A week back I wrote a post about how times are a-changing once again and how paper books may not be a part of the distant future (think 2050). Today I shall be tackling the first part of the equation – books made of bound paper and ink and their worth.
So to start things off, let’s look at all the brilliant things books do for us:- Continue reading
I was on my way back from General Medicine clinics. The roads were dug up like nobody’s business and drills were drilling away merrily (or rather annoyingly) as the “Manipal Renovation” drive continued in full force. In essence everything was routine.
But as I neared my hostel a very different sight unfurled before my eyes. The main road was barricaded and a crowd was standing still behind it looking intently at something beyond the barrier that I couldn’t fathom from the distance.
So obviously I had to join the crowd to figure out what the whole hoo-haa was about. And that’s how I learnt (from a friend) that a tiger was loose in Manipal. Continue reading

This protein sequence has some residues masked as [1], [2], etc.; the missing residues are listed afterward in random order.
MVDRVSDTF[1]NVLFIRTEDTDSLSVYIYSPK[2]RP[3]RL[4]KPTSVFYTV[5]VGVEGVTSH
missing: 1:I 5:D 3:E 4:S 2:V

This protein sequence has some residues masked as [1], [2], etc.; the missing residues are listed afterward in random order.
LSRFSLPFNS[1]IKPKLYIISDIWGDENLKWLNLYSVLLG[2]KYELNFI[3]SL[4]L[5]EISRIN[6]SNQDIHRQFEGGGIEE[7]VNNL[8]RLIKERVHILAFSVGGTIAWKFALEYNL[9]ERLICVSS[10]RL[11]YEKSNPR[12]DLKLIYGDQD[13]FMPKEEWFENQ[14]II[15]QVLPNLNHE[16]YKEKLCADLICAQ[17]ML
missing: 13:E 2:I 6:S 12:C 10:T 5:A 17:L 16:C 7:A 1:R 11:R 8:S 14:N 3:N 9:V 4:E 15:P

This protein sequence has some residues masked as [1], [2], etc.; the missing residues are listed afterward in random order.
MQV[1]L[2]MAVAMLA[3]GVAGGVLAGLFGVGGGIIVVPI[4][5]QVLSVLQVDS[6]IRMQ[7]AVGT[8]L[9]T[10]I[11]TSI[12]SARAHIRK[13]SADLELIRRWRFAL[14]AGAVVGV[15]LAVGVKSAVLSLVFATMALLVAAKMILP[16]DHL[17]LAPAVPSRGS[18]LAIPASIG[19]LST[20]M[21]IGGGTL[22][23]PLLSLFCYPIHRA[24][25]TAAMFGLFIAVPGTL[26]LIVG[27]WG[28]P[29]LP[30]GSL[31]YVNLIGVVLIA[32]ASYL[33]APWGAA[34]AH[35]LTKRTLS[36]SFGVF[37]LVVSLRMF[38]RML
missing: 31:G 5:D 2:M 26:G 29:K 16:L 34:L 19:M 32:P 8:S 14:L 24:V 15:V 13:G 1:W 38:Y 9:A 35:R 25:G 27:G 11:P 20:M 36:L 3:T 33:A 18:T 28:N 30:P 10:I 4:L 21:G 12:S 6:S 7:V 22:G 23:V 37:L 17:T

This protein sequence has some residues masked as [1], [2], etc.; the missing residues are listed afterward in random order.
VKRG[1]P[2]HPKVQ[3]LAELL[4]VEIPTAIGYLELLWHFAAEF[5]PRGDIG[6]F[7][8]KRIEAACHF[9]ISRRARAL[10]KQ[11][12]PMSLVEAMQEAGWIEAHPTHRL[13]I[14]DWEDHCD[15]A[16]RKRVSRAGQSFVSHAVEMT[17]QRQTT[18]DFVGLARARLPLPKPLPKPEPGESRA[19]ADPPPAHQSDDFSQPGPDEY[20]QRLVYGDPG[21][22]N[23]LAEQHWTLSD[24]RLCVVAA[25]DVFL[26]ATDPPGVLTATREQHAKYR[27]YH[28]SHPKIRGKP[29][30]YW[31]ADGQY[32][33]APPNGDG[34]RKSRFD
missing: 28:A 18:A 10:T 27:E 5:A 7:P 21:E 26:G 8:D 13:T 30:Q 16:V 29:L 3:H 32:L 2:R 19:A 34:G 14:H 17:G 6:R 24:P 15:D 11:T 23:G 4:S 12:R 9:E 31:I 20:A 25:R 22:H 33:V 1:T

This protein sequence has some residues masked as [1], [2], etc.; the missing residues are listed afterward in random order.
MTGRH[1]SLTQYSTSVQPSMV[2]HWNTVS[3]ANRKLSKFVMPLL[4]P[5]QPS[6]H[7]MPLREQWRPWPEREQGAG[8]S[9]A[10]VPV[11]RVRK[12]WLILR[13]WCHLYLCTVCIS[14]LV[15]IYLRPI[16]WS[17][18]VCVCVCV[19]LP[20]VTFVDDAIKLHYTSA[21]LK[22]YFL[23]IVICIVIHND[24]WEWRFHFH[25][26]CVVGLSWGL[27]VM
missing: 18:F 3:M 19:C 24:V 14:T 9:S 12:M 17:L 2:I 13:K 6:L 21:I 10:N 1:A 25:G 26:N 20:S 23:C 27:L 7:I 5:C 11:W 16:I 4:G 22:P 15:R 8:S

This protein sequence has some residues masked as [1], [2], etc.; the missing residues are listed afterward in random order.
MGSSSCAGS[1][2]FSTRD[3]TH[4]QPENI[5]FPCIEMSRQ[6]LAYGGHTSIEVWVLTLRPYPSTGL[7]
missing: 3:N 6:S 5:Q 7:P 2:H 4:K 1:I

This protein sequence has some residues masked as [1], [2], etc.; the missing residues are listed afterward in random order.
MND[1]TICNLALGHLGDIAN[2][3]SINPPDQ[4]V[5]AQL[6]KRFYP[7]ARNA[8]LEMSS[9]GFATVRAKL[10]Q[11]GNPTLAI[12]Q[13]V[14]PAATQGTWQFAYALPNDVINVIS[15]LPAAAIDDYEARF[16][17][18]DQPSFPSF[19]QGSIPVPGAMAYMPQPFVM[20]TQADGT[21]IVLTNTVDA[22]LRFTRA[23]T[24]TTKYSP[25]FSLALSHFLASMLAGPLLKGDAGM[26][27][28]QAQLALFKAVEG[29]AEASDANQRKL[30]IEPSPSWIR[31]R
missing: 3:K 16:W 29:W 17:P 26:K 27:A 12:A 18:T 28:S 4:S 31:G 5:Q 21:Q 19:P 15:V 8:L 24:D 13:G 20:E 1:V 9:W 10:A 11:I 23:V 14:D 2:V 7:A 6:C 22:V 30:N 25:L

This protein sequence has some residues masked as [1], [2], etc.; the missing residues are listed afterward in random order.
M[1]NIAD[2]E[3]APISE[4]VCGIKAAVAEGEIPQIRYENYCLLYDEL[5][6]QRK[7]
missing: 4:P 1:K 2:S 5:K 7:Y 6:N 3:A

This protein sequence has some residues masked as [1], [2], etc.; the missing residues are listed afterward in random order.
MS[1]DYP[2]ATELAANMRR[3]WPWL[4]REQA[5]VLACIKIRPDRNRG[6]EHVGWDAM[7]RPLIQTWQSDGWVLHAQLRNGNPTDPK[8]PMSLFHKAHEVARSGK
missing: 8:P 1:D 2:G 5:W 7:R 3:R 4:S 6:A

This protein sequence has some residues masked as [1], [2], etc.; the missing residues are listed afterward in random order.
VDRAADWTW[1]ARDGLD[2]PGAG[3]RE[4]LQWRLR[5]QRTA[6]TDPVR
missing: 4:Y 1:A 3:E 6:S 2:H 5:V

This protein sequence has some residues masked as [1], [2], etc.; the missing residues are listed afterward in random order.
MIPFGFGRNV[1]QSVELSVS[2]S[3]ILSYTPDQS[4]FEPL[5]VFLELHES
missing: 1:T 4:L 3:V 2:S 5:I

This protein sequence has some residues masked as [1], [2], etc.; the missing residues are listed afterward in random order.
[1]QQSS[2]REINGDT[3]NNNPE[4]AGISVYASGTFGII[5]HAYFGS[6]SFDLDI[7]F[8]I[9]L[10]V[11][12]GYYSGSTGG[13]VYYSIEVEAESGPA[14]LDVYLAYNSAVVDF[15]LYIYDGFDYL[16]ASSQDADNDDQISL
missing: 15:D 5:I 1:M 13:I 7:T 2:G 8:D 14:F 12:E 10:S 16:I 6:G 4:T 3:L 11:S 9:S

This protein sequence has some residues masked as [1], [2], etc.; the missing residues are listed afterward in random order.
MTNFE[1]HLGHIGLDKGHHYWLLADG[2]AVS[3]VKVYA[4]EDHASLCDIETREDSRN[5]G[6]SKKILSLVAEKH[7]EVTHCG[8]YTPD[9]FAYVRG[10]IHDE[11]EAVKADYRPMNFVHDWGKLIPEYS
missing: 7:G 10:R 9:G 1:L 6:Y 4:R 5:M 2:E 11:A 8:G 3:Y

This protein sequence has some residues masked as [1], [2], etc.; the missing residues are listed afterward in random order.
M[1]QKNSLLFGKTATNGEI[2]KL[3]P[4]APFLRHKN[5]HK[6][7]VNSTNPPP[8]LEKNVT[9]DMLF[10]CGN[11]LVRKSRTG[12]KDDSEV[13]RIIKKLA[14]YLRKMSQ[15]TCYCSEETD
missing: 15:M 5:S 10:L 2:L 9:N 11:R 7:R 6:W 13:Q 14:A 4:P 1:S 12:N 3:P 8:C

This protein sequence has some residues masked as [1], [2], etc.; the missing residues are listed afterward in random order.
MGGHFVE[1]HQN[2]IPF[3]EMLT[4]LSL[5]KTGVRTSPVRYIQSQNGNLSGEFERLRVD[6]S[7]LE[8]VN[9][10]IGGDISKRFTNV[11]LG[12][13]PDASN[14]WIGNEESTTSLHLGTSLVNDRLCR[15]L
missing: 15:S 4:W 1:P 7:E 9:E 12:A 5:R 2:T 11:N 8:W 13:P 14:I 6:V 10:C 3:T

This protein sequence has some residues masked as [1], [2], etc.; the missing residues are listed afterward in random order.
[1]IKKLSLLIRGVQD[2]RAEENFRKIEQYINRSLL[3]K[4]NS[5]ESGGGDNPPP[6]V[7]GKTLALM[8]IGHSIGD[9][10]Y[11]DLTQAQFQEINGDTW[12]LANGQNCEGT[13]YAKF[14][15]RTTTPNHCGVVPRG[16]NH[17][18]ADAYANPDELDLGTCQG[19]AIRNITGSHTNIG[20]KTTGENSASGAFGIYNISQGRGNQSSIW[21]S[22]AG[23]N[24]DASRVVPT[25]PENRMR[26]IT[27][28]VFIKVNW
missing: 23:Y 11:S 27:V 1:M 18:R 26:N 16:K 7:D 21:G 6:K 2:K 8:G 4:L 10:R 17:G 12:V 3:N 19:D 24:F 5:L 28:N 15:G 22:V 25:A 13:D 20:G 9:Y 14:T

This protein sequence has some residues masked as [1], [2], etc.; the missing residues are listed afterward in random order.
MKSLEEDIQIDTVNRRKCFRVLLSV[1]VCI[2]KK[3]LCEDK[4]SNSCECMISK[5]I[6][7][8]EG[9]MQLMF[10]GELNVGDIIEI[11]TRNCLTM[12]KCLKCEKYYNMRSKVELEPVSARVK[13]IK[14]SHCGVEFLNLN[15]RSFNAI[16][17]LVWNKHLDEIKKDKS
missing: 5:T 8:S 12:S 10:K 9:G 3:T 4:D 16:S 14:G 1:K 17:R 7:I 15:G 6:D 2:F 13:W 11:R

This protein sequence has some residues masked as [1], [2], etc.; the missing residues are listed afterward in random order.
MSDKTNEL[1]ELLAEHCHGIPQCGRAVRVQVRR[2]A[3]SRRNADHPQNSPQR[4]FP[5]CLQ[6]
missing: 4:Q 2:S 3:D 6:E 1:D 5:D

Before I begin let me make a few things straight. I have not watched the first part of Captain America, and I had no idea who the guy was before I watched Avengers (where I found him totally useless because Iron Man, HawkEye, Black Widow and the Hulk had all my attention).
Then why did I even bother going for Captain America Part 2?
The answer is simple. I love superhero movies and I am a sucker for massive machines and gadgets and all-hell-has-broken-lose kinda fight scenes. So when half of my batch bunked class to go for the movie and returned with good reviews, I decided to give it a whirl.
I am so glad I did. Continue reading
“As science and technology advances, so does civilization.”
Flip through any standard history textbook, or watch any show on the History Channel, and you will see a pattern emerge – carriages replaced by cars, steam engines by bullet trains, swords by cannons and machine-guns.
And history is about to change again…with books. Continue reading
I have always wondered while studying General Surgery why some tumors grew to such massive proportions before they were diagnosed. It’s not like the area was clean one day and then, BAM! There was a growth the size of Canada, the next. I mean, were the patients blind? Or plain stupid?
But I understand their psychology now. They just didn’t want to admit that there was something wrong, something that would not go away on its own, until one day they realized that their shirt was not fitting anymore because the “extra appendage” had become the size of a baby whale.